General Motors' inability to adapt to new labor relations and public

concern over U.S. jobs being exported are contributing to the automaker's

labor woes, a University of Tennessee law professor said recently.

Patrick Hardin said auto industry labor relations have changed from "back

scratching relationships" of the past and are still evolving, but GM has

not kept pace.

"In the 1970s and early 80s, the market was stable with no real

competition," Hardin said. "Unions and companies had a deal to split the

pie. The occasional strike concerned 20 cents more in hourly pay and costs

were just passed on to the consumer.

"Those days are gone in the auto industry. Today, each of the Big Three is

finding a new path, a new relationship with the union. Ford has done the

best job and has the most solid labor relations. General Motors has not yet

found the path."

Workers at GM's Saturn plant in Spring Hill-GM's only U.S. plant still

turning out cars-voted Sunday to authorize a strike possibly by the end of

the week.

GM has lost more than $1.2 billion since workers at two parts plants in

Flint, Mich., walked off the job in June. More than 100 of GM's U.S. plants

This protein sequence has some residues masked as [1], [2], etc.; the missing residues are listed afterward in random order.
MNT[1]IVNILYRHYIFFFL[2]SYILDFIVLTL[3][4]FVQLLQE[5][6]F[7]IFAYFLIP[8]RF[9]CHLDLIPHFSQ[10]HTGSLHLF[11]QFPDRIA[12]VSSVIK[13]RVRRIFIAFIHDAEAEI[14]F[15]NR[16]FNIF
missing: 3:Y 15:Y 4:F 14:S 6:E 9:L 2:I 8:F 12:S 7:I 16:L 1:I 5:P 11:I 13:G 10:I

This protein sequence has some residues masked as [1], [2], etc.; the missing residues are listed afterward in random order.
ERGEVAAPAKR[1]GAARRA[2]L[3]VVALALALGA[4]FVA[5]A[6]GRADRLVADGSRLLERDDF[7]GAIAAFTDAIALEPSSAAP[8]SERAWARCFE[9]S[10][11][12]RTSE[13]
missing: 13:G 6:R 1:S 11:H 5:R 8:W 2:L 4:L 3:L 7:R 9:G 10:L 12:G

are affected and 186,000 workers idled.

"The strike in Flint, Mich., shows that there is a lot of trouble in GM

labor-management relationships," Hardin said. "I am fearful that a strike

at Saturn may be just as difficult to end as the one in Flint."

Hardin said public fear that U.S. auto jobs could be shipped overseas is

helping the UAW "win the public relations war," even though GM has

announced no plans to export jobs, and many foreign companies are building

plants here because of quality U.S. labor.

"The union seems to have persuaded the public that the strike in Flint is

not about outdated pay scales-which is actually one of the issues-but about

preventing jobs from going offshore," Hardin said.

"Most Americans believe they are striking to keep the company from moving

jobs to non-union contractors or to plants in foreign countries. The union

is fearful of that but I have seen no announcement in which GM plans to do

that."